3 million years ago, I wrote on the impact of colour in your field of vision. A new case in point: Prada SS16
Approximately three million years ago, I wrote about the importance of colour in your field of vision.
It was to do with a new shirt I’d got by Shaun Samson, and how jolly it was for me to see orange as I went about my day to day (fascinatingly, that included making porridge and watering my pots).
As with all earth-shattering thoughts, it’s not really something I’ve considered for a while.
Then yesterday I got my new season Prada zip-up jacket.
Here’s how it looked on the catwalk twelve million years ago or whenever the SS16 shows were.
++++UPSIDE DOWN PHOTO ALERT++++
****AS WITH ALL CATWALK PHOTOGRAPHY, I TURN IT UPSIDE DOWN****
^^^^SO YOU CAN LOOK THROUGH THE ALREADY RECOGNISABLE IMAGE TO SEE THE CLOTHES^^^^
(Photo nicked from voguerunway.com obvs)
It was one of those moments at the shows when I switched from critic to consumer.
Prada let me pre-order it.
This is me trying it on with the shorts from another look.
(I’ve got the matching trousers too though)
It arrived yesterday.
Within an hour, I was wearing it.
And what immediately struck was the impact on my field of vision.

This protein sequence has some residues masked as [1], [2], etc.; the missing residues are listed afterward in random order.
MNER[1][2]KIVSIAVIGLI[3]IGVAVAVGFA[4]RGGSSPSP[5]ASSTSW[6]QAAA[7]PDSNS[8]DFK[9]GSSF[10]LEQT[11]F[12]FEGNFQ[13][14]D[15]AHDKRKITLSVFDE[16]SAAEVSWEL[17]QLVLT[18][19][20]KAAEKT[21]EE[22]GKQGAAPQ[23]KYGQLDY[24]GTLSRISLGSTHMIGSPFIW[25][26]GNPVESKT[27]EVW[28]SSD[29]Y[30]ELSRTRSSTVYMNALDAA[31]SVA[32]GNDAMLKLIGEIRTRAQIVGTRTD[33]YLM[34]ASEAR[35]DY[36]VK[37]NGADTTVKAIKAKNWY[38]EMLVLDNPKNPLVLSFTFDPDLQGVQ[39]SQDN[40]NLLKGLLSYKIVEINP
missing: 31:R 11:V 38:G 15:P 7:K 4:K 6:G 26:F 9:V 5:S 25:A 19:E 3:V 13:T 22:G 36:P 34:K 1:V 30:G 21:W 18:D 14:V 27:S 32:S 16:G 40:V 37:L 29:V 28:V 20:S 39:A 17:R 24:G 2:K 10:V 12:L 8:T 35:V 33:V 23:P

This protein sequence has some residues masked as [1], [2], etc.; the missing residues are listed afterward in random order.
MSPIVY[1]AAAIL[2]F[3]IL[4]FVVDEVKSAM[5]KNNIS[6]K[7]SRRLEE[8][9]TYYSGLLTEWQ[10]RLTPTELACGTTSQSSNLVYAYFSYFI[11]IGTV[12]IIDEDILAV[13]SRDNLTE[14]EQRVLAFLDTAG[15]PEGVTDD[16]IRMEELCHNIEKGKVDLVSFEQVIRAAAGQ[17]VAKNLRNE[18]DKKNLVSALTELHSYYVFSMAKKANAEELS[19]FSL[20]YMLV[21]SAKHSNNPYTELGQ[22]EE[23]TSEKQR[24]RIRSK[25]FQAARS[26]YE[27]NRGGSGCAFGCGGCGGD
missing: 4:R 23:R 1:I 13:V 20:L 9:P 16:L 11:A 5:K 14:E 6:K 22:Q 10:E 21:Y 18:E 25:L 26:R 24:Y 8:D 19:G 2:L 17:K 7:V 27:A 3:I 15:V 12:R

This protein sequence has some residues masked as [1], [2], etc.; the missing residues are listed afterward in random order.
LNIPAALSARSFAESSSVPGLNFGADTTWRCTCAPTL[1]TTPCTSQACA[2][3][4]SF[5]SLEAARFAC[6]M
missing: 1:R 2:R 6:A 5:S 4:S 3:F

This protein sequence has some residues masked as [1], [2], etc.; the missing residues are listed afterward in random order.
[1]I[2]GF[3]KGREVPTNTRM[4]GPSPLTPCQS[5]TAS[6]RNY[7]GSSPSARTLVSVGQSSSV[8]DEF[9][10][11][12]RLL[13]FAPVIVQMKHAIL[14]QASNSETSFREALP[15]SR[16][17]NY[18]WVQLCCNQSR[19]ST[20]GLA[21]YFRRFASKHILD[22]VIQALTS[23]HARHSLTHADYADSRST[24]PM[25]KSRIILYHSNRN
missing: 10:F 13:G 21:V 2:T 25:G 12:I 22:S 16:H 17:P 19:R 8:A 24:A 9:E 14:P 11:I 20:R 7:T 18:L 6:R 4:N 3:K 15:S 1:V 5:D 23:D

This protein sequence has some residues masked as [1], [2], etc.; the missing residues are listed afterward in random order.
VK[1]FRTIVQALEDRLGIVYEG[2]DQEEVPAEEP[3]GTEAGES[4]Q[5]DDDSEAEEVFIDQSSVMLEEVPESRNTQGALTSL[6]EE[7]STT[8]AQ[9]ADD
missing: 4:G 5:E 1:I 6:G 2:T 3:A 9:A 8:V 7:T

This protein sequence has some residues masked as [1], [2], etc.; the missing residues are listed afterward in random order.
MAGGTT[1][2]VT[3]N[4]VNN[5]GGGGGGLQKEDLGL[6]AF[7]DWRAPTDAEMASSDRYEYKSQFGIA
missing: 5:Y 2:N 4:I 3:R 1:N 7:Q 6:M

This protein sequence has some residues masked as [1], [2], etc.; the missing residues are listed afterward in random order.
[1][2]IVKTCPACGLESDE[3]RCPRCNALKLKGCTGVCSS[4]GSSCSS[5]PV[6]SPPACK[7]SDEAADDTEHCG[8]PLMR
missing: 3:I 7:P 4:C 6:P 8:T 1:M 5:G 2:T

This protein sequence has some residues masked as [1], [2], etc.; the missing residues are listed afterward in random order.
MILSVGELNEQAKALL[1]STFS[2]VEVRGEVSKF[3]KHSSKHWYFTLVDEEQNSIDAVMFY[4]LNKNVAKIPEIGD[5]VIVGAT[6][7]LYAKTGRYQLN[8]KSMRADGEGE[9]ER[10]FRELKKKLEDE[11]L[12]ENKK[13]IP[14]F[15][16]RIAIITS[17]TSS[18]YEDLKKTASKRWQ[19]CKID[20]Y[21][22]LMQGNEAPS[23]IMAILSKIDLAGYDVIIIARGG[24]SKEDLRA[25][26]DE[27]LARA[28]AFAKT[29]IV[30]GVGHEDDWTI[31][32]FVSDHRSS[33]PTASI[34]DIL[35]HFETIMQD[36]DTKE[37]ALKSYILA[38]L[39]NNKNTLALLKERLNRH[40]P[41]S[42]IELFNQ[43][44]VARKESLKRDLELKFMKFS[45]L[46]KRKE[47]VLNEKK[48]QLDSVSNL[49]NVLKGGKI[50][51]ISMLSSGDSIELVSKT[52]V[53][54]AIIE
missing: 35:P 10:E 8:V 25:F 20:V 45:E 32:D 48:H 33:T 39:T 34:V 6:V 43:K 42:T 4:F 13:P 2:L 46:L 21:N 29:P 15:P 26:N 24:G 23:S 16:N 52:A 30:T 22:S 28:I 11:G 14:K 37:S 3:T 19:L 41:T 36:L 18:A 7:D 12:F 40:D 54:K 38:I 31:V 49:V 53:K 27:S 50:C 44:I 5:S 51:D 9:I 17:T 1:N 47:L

As in, the lower half of my vision was dominated by a big band of lovely turquoise blue.
So often, our clothing is considered on how we look to others.
The message we send out, often without knowing.
Our smartness or dishevelled state.
Flirtation or smothered emotion.
Calm or agitated.
All well and good.
But rarely is it considered the effect of clothing on our own field of vision.
A more personal, private, individual experience of clothing.
What we see, even if we’re not focused on it.
Maybe this is why Breton stripes are so popular.
Because they provide such a strong frame to our field of vision.
Order and clarity added to the base of what we perceive.
I love blue.
I’ve considered moving to LA just to have permanent blue sky.
It was after seeing the John Baldessari show at the Tate a few years ago.
I kept going back to it, and couldn’t work out why.
Then it twigged.
It was the amount of blue in his work.
Because he took images in his home town.
An image from that show’s catalogue, shot in gloomy London light.
(The work is called Structure by Color Series: Imperfect Drawing Based on the Shape of a Cone (with Cylinders and Rods) from 1975)
But I’ve stayed here in London.
I’m wearing the Prada jacket now.
Having this stripe of turquoise blue in my lower field of vision is an absolute boon.
An attempt to recreate what I can see in my field of vision in this gloomy London light by laying my iPhone flat on my head.
So there you go.
Colour in field of vision.
Something I’ll probably forget about for another three million years.